Last Updated: Oct 27, 2016 Views: 19
From the Studio:
The melting furnace in the hot glass show contains about 250 lbs. of colorless glass. Color can be added by using frit to coat the gob of glass on the end of the blowpipe. The furnace is operated 24/7 and
is maintained during off hours so that 250 lbs. is a constant the level goes down as used, and the furnace is refilled during off hours with new glass and cullet, usually every few days depending on usage. The furnaces are not shut off because the molten glass would contract during its cooling and would pull the inside of the furnace inward-breaking apart the refractory and dramatically shortening its life, and contributing to very poor glass quality upon re-warming. The furnace could be emptied first, and then successfully cooled. The furnace takes 3-4 days to warm up and the same to cool down, so it is unrealistic to do it frequently. Furnaces are fueled by either natural gas, electricity or propane. The indoor hot glass show furnaces are electric.
Questions: 1) Who services the furnaces and when, both in the hot glass show and in the studio? Furnaces have their weekly and monthly maintenance done by in house technicians here at The Museum both at the HGS and Studio. It happens early morning or in the evenings, depending on the nature of the maintenance. That being said, furnaces can run for long periods with very little need other than refilling the glass.
2) How often do the furnaces require maintenance/repair? Maintenance every month or several months, repairs usually as soon as something goes wrong to avoid affecting the furnace’s ability to stay hot and produce good quality glass.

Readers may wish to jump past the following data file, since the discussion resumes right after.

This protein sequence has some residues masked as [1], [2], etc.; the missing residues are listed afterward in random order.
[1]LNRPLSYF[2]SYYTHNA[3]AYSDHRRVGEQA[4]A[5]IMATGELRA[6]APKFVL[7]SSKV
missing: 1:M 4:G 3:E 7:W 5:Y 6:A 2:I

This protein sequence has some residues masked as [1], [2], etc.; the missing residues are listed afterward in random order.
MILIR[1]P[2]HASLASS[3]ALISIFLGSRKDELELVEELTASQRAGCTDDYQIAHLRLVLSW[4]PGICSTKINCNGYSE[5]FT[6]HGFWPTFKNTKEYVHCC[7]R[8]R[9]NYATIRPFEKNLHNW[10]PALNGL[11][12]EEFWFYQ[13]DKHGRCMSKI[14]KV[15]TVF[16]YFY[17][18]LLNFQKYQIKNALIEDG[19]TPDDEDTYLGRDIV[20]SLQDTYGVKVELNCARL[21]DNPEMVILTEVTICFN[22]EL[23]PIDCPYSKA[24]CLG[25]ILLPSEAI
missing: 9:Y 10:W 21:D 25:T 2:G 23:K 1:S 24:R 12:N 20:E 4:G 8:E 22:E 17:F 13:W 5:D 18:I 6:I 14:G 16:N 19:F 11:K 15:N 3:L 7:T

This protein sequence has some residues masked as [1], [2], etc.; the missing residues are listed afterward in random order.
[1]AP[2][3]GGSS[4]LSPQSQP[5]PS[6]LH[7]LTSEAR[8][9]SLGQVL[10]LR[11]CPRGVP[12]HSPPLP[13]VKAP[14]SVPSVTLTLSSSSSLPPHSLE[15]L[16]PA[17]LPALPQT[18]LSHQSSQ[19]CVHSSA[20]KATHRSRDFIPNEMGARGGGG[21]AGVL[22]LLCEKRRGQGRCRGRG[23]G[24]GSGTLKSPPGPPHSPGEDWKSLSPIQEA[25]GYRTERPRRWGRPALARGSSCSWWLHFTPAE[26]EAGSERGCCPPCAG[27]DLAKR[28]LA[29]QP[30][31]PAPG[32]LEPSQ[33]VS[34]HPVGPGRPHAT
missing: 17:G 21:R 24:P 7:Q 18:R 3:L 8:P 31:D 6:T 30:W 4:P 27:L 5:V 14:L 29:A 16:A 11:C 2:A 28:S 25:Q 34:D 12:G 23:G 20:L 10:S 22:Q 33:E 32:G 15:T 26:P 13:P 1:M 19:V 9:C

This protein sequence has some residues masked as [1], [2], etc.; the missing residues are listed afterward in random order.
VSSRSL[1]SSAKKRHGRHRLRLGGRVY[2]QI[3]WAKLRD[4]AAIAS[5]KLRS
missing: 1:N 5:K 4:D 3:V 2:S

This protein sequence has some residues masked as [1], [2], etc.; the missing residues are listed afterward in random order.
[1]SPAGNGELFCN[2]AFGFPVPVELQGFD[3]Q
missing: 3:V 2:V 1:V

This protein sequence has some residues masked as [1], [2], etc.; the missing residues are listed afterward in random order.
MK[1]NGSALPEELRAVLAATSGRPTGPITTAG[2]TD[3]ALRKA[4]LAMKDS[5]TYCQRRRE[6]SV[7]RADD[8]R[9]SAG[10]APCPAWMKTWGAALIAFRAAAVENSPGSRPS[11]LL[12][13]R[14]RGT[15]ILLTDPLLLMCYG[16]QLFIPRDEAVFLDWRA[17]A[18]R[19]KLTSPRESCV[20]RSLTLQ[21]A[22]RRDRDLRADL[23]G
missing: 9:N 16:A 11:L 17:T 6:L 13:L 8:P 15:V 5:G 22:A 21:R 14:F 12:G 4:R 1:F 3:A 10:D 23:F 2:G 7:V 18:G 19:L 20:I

3) In the studio furnaces, if the pot of molten glass contains colored glass, what happens to the left over glass after the objects using that color are made? Is colorless glass then introduced to the furnace? The reason I asked this is that I once saw one of the studio furnaces labeled blue.
We only melt colored glass in a separate furnace, because you are correct – the color contaminates the clear. When we are done with one color, we often “wash” the residue color out with clear glass (and subsequently ladle out the wash glass) or transition to another color that can assimilate the residue without adversely affecting the new melt.
4) Is the molten glass in the furnaces in a pot? Will the ovens in fact implode if molten glass is allowed to cool? Not all furnaces melt in pots, but many still do. The other major style of furnace is a “tank” furnace (or large rectangular chamber). The pots do crack if cooled with significant amounts of glass in them. They won't implode, but what happens is the glass cools and contracts, but the ceramic cools and contracts more. Cracks can easily form from the stress involved.